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Virgil Wander captured me from the first three paragraphs with its wry and gentle prose. It’s narrated by the title character, Virgil Wander, who has a very contrary name for a man who stays very close to home. His home is Greenstone, a town that seems to be on the receiving end of some karmic bad joke, so much so they decide to embrace their bad fortune with a Hard Luck Days festival. There is a loving acceptance of the curmudgeons and oddballs that strikes this former Minnesotan as absolutely authentic but may seem false to someone who didn’t grow up in the kind of communities that inspired Lake Wobegon.

Virgil is suffering some dislocation from an accident that should have killed him, driving off the North Shore Highway, he and his car shooting through the air and falling deep into Lake Superior. However, he was saved and now has some trouble with adjectives and balance. The serendipitous arrival of Rune, the unknown father of Alec Sandstrom, local baseball hero whose mysterious disappearance haunts Greenstone and its inhabitants. Alec was Virgil’s friend and since he really needs someone to stay with him in his forgetfulness, he invites Rune to stay with him.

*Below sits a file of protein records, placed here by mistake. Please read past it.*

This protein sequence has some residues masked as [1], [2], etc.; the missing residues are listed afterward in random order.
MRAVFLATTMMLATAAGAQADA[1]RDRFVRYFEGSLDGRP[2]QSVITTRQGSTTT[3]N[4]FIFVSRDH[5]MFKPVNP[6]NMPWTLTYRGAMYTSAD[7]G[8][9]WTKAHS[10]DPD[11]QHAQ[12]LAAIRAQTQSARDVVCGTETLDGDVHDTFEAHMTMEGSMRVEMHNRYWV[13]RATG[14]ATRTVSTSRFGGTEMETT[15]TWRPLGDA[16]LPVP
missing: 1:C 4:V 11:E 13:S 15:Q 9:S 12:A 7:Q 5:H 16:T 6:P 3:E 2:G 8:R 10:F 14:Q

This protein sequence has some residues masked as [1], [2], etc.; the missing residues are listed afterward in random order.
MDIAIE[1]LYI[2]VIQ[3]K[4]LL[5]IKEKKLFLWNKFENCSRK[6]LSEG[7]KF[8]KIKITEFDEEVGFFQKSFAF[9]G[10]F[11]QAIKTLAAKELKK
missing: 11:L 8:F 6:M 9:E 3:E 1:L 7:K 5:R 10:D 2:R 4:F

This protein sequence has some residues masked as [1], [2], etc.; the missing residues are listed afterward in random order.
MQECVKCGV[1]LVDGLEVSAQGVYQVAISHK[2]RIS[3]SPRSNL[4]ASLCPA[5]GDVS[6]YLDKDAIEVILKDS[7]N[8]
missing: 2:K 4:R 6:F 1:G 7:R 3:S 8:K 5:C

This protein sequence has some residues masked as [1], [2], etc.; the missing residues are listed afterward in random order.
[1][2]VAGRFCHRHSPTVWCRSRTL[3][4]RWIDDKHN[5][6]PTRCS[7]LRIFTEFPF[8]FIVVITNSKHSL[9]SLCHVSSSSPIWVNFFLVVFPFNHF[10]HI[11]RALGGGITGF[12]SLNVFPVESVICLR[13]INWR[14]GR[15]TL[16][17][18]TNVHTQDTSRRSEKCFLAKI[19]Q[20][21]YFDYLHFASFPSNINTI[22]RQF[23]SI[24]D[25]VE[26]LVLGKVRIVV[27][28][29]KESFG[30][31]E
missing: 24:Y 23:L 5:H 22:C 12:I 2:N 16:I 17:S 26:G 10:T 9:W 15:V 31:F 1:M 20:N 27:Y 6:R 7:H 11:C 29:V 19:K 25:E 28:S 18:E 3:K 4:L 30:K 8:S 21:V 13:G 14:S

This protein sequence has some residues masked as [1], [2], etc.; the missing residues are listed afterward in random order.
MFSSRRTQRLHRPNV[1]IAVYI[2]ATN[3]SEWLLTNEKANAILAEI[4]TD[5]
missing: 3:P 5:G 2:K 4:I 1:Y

This is a magical realist book. The realism is the slowly dying Greenstone, the impoverishment of failed industry, and how that breakdown manifests in people’s lives, their despair and desperation. The magic is manifested in Rune and his kites, the giant sturgeon who seems an active and knowing antagonist, the strangely malevolent Adam Leer who doesn’t overtly do or say anything untoward while leaving disaster in his wake.


I enjoyed  Virgil Wander so much, though when I think on it after finishing, I realize that I loved it because I fell for the characters, especially for Virgil, Rune, and Bjorn, Rune’s grandson, and the wryly evocative language. In hindsight, the story is very much on the surface, sliding past being consequential with a smile. Usually, with so much talent and imagination, there’s a deeper story to tell. This is not deep, but it sure is fun.

I received a copy of Virgil Wander from the publisher through NetGalley.

Virgil Wander at Grove Atlantic
Leif Enger author site